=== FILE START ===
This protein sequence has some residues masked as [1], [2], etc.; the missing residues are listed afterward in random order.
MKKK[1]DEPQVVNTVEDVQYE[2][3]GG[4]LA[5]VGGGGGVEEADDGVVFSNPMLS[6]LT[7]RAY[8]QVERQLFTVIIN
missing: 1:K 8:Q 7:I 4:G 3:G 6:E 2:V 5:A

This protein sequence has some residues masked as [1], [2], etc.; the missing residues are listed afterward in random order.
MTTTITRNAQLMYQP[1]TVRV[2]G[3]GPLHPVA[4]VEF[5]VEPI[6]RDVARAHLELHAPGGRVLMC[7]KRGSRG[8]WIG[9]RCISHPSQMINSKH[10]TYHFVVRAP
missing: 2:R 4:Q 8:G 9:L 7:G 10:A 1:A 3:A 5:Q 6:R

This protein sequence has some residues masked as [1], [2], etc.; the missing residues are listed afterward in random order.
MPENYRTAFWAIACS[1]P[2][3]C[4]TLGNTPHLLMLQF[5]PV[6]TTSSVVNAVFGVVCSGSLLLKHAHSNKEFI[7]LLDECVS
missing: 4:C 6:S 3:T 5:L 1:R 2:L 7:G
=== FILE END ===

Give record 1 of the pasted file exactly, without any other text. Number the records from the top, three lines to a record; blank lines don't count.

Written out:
This protein sequence has some residues masked as [1], [2], etc.; the missing residues are listed afterward in random order.
MKKK[1]DEPQVVNTVEDVQYE[2][3]GG[4]LA[5]VGGGGGVEEADDGVVFSNPMLS[6]LT[7]RAY[8]QVERQLFTVIIN
missing: 1:K 8:Q 7:I 4:G 3:G 6:E 2:V 5:A